How do we spot a familiar face from across a crowded room, and know that we're not waving to a complete stranger? How can we judge that an oncoming car is approaching too fast for us to cross the road safely, and immediately determine that we're better off waiting at the curb?
Basic Vision: An Introduction to Visual Perception demystifies the processes through which the brain "sees." It leads us through the various elements that come together in our perception of the world around us: size, color, motion, and three-dimensional space. The book illustrates the intricacy of the visual system, discussing its development during infancy, and reveals how the brain can get it wrong. It also demonstrates the importance of contemporary techniques and methodology--neuroscience-based techniques in particular--in advancing our understanding of the visual system.
With a sense of enthusiasm for the subject that pervades the book, Basic Vision is ideal for undergraduate courses in visual perception.
Online Resource Center:
· Downloadable figures to facilitate lecture preparation
· Customizable course outlines and student handouts, to facilitate lecture delivery
· Test bank of multiple-choice questions - a readily available tool for either formative or summative assessment
· Annotated web links that provide ready access to additional learning resources
· Update section that links to websites and journal articles covering developments in the field since the book published
"synopsis" may belong to another edition of this title.
Robert Snowden is a Professor in the School of Psychology, Cardiff University, where his research spans visual perception, attention, and abnormal psychology.
Peter Thompson is Senior Lecturer in Visual Psychophysics in the Department of Psychology, University of York, where his research examines the perception of motion and speed.
Tom Troscianko is Professor of Psychology in the Department of Experimental Psychology, University of Bristol, where his research explores perception, cognition, and action.
...an impressive range of topics makes this textbook an ideal choice for teaching either a course on vision, or for selecting this book together with others to teach a course on cognitive processes. Psychology Teaching Review The book is very clear and easy to read. I could not help contrasting it with the work of many other authors, who seem to think that difficulty in reading their books or articles is evidence of their superior intellect. Its target audience of undergraduates will find it very easy to follow and it would not even be out of place in a public library. This is certainly a book which would enhance your university's library. If you like its approach, it would make a good set book for a vision course. Mike Griffiths, Goldsmiths College in Psychology Learning and Teaching, March 2007. I cannot but write how much I enjoy the book, which since then became my favourite while lecturing in General Psychology (perception). I really appreciate its up-to-date contents; also, no other book on psychology brought so much fun. Dr G Paramei, Interim Professor of Psychology, Darmstadt University of Technology Congratulations to you and your colleagues for having written a truly outstanding beginner's textbook on vision and visual consciousness. I am a newcomer to this scientific field but your book was the perfect introductory material for me-I consider myself very lucky indeed that I chanced across it! I do hope that your undergraduate readers will find Basic Vision as interesting, and hilariously witty, as I did. Dr L. A. Flippin, Director of Medicinal Chemistry, Fibrogen Inc, USA The quality of this book reflects the fact that, between them, the three authors boast over 80 years experience of teaching visual perception. I plan to adopt this text in my final year undergraduate teaching and I would certainly recommend others to do the same. Good science can be fun, and this book exemplifies that. Colin WG Clifford, University of Sydney, THES November 2006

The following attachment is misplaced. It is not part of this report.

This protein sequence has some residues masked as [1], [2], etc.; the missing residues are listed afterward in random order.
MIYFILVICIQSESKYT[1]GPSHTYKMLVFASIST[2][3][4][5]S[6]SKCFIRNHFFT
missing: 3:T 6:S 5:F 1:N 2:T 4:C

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Book Description OUP Oxford, 2006. Paperback. Book Condition: New. book. Bookseller Inventory # M0199286701
Book Description Oxford University Press. PAPERBACK. Book Condition: New. 0199286701 New Condition. Bookseller Inventory # NEW7.0046953
Book Description Oxford University Press, 2006. Paperback. Book Condition: New. Never used!. Bookseller Inventory # P110199286701